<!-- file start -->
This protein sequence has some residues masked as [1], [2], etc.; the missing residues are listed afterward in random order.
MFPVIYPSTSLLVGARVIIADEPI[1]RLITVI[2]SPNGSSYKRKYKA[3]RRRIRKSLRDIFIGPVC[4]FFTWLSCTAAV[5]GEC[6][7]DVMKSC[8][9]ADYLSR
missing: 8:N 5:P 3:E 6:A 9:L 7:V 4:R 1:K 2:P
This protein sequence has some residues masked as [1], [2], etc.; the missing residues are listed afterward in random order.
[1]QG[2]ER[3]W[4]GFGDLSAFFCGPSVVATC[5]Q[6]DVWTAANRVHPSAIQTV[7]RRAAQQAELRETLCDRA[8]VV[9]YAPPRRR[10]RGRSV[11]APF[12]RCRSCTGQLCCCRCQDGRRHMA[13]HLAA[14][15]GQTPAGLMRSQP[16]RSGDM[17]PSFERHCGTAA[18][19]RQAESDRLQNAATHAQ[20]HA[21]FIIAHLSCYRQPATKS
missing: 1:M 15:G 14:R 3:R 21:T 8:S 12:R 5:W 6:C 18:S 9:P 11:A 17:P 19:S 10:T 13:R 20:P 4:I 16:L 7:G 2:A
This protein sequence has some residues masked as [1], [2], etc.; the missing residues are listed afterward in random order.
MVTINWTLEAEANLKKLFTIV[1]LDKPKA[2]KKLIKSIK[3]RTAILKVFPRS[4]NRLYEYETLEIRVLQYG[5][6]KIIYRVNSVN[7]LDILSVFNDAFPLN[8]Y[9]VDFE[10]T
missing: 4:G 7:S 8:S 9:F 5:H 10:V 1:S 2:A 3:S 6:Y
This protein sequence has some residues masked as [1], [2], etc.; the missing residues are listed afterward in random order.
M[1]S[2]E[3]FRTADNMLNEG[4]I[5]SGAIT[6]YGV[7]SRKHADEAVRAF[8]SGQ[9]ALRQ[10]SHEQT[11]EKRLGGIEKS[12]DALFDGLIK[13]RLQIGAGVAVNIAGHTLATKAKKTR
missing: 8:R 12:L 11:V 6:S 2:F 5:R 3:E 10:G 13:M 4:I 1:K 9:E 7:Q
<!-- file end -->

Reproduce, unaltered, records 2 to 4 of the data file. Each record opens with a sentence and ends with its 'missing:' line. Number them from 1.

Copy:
This protein sequence has some residues masked as [1], [2], etc.; the missing residues are listed afterward in random order.
[1]QG[2]ER[3]W[4]GFGDLSAFFCGPSVVATC[5]Q[6]DVWTAANRVHPSAIQTV[7]RRAAQQAELRETLCDRA[8]VV[9]YAPPRRR[10]RGRSV[11]APF[12]RCRSCTGQLCCCRCQDGRRHMA[13]HLAA[14][15]GQTPAGLMRSQP[16]RSGDM[17]PSFERHCGTAA[18][19]RQAESDRLQNAATHAQ[20]HA[21]FIIAHLSCYRQPATKS
missing: 1:M 15:G 14:R 3:R 21:T 8:S 12:R 5:W 6:C 18:S 9:P 11:A 17:P 19:S 10:T 13:R 20:P 4:I 16:L 7:G 2:A
This protein sequence has some residues masked as [1], [2], etc.; the missing residues are listed afterward in random order.
MVTINWTLEAEANLKKLFTIV[1]LDKPKA[2]KKLIKSIK[3]RTAILKVFPRS[4]NRLYEYETLEIRVLQYG[5][6]KIIYRVNSVN[7]LDILSVFNDAFPLN[8]Y[9]VDFE[10]T
missing: 4:G 7:S 8:S 9:F 5:H 10:V 1:S 2:A 3:S 6:Y
This protein sequence has some residues masked as [1], [2], etc.; the missing residues are listed afterward in random order.
M[1]S[2]E[3]FRTADNMLNEG[4]I[5]SGAIT[6]YGV[7]SRKHADEAVRAF[8]SGQ[9]ALRQ[10]SHEQT[11]EKRLGGIEKS[12]DALFDGLIK[13]RLQIGAGVAVNIAGHTLATKAKKTR
missing: 8:R 12:L 11:V 6:S 2:F 5:R 3:E 10:G 13:M 4:I 1:K 9:E 7:Q